Living in a farm country means that cows will occasionally come into your yard. To protect plants and other structures, you will need an effective strategy to keep cows out of your yard.
It is possible to keep cows out of the yard without fences, but it takes time, patience, and persistence. Using a combination of these methods can help you achieve a lawn that is free of cows. Many of these methods need to be used by the farmer. They are also more successful if you have a small number of cows trying to enter your yard. A larger herd will probably need strong fencing to keep them out.
- Electric Wire
- Eliminate the “desirables” in your yard
- Woven Wire Fence
- Wooden Fence
- Living Fence
- Barbed Wire Fence
- Use of a Natural Barrier
- Maintain Shared Fences
- Proper Feeding
- Use of Dogs
Usually, this strategy involves understanding cow behavior and leveraging this knowledge to safeguard the yard. This article will guide you on keeping cows out of the yard with and without the use of fences.
Keep Cows Out With A Hot Wire or Electric Fence
An electric fence or a hot wire is probably one of the lowest-cost options for effectively keeping cows out of your yard. But, electric fences can be intimidating for anyone who hasn’t had experience with them.
For information on how to put up an electric fence, check out this article. Electric fences are usually composed of 3 or 4 wires that run along a fence to keep animals in or out. If your main problem is invading cows, then a single hot wire can help to deter them.
It would be best to place the wire about 3 feet high, where cows will run into the wire with their bodies. Cows are usually deterred with 2-3,000 volts, but if your hot wire is ineffective, you can increase it up to 5,000 volts.
An electric fence is not meant to harm or injure an animal, but it is meant to provide enough shock to startle the animal away and keep them from an area.
An electric fence usually needs to have 5 strands to be effective against persistent cows. A single wire is more effective if you keep cows out of a smaller area than if you want to keep cows in an area.
An electric fence requires fewer fencing poles than a woven wire fence or barbed wire fence. A spacing of 16 feet is used when fencing using high-tensile wire.
This is the strongest available fencing option currently on the market. When maintained well, it has a lifespan of up to 40 years.
Eliminate Attractants in Your Yard
There are many reasons cows may be coming into your yard. It’s important to eliminate as many of the attractants as you can to keep them out. Let’s explore the most common reasons why cows come into the yard.
- Eat plants: Cows often love to go after lawn plants because they are different and often taste great. Grass is especially tempting for cows. They will usually taste every kind of plant. However, they usually don’t eat large volumes of plants that are poisonous to them. They tend to avoid plants that are poisonous and native to their area. This may be because the herd teaches young calves which plants to avoid with each generation.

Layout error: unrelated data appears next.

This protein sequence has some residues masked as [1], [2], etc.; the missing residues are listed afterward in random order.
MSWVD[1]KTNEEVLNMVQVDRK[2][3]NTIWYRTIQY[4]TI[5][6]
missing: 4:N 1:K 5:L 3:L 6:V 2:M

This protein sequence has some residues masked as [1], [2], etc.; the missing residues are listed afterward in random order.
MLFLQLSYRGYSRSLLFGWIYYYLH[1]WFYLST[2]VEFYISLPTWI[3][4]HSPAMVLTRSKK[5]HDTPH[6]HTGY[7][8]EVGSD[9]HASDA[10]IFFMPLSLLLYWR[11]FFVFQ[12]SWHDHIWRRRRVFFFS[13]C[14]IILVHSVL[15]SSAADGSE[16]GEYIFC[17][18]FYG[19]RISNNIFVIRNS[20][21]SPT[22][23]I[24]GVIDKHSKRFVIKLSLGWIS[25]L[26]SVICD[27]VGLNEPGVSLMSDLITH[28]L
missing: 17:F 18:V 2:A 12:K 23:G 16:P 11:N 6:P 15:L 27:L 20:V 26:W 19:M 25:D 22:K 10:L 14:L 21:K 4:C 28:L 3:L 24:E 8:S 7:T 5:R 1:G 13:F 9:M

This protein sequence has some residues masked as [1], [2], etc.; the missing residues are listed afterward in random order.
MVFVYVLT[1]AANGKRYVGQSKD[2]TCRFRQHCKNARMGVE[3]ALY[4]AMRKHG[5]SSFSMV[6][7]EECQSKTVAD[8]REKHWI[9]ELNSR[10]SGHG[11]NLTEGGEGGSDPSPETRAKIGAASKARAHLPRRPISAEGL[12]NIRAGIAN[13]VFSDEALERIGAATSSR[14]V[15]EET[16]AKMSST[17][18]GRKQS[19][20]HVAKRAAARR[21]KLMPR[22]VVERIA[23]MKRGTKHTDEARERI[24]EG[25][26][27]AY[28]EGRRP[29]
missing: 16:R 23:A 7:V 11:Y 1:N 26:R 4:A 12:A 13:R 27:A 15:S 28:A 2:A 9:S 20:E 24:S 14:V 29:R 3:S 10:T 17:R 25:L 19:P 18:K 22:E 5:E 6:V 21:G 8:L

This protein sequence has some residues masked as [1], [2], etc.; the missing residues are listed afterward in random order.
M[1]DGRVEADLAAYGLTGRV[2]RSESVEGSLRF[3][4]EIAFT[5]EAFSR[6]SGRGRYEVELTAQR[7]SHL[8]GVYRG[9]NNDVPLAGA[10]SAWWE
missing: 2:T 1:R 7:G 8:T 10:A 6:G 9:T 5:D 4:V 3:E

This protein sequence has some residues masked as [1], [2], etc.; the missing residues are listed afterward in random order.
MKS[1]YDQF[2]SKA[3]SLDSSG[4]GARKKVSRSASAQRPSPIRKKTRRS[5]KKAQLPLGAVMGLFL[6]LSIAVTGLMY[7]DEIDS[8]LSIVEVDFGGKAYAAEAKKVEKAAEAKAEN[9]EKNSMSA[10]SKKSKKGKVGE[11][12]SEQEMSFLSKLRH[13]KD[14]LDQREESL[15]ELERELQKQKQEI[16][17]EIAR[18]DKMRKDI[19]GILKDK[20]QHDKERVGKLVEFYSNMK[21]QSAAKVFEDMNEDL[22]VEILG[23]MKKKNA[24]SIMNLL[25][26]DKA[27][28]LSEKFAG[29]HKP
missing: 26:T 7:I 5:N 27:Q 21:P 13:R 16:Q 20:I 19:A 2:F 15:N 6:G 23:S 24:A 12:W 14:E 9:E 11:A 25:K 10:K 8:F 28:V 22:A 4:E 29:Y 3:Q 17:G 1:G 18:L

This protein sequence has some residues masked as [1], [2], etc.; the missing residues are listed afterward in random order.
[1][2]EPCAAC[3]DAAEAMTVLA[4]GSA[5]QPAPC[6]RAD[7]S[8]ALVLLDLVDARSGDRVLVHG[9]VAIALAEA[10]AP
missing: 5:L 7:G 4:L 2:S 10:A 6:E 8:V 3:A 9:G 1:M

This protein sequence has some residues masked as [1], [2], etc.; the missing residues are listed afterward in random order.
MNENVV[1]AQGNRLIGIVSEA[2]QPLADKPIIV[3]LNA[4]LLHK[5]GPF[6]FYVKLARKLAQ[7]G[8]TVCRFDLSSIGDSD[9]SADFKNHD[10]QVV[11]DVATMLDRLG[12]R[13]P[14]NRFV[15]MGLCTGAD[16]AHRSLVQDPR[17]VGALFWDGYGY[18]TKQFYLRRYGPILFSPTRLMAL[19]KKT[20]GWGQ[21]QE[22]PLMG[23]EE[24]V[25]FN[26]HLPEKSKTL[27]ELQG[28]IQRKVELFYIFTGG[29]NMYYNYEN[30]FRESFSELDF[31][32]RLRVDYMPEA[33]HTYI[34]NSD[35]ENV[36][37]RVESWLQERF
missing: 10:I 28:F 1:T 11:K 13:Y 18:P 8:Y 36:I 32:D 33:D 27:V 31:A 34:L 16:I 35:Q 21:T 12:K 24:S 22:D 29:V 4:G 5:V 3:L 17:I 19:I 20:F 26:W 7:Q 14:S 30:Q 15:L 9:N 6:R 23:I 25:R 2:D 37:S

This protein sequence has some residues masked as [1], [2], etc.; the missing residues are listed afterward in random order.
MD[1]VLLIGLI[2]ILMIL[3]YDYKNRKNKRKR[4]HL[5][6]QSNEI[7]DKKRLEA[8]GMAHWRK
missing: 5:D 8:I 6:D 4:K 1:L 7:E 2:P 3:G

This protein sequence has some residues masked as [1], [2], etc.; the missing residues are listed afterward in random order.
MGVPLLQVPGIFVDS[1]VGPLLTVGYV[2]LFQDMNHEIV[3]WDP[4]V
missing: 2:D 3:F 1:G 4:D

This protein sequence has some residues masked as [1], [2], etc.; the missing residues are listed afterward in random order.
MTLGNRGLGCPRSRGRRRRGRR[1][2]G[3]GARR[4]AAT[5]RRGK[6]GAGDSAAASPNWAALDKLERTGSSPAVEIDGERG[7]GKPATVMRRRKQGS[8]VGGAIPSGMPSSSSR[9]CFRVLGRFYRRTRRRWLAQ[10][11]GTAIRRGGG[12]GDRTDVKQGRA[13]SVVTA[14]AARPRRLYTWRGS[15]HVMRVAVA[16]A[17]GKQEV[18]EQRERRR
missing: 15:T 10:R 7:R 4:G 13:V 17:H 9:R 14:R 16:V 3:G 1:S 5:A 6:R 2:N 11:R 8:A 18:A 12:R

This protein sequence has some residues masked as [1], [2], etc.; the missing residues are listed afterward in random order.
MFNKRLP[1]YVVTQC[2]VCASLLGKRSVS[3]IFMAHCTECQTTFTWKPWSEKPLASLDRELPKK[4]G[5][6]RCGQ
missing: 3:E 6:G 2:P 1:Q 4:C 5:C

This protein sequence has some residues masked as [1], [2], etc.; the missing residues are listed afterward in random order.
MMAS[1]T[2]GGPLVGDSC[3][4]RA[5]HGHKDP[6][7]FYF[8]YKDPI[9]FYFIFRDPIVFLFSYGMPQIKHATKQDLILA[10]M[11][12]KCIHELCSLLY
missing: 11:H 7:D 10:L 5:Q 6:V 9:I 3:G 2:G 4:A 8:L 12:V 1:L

- Find a shade: A shady yard may attract cows, especially if there is edible undergrowth as well.
- To express hunger: Tamer cows may come to your lawn looking for you to ask for food.
- Curiosity: Cows are curious and often like to go exploring. Calves are more likely to venture into the yard than fully-grown cows.
Woven Wire Field Fence
A woven wire fence, also called field fence, is a proven solution to keeping cows in the desired location. Unlike welded fencing, woven fencing is interlacing, so it doesn’t pop apart with pressure. As a result, cows cannot push their heads through the fence to reach plants.
The woven wire fence effectively controls other smaller farm animals like poultry, goats, and sheep.
A woven wire fence for cattle can have a height of 5 to 6 feet. The fence is installed by fitting it on wooden or steel fencing poles at a pole interval of 8 feet. Using a bigger interval may result in a weak fence that will begin to sag. The poles are placed in holes that are 2 feet deep. For the poles to stand firmly, use concrete to fill the holes.
Two strands of wires are fixed to run horizontally one and a half feet from the ground and three feet from the ground to make this fence stronger.
You can use a wooden fence to protect your yard from cows. You should note that a wooden fence is not the strongest option. While a wooden fence can protect your lawn for some time, it is not a long-term solution for keeping persistent cows out. But, it can be a great solution for occasional issues.
Design your wooden fence to be strong and to last long. Treating wood can help prevent it from being destroyed by termites, insects, bacteria, and weather elements. Always use thick pieces of wood as they stand a chance when cows apply force.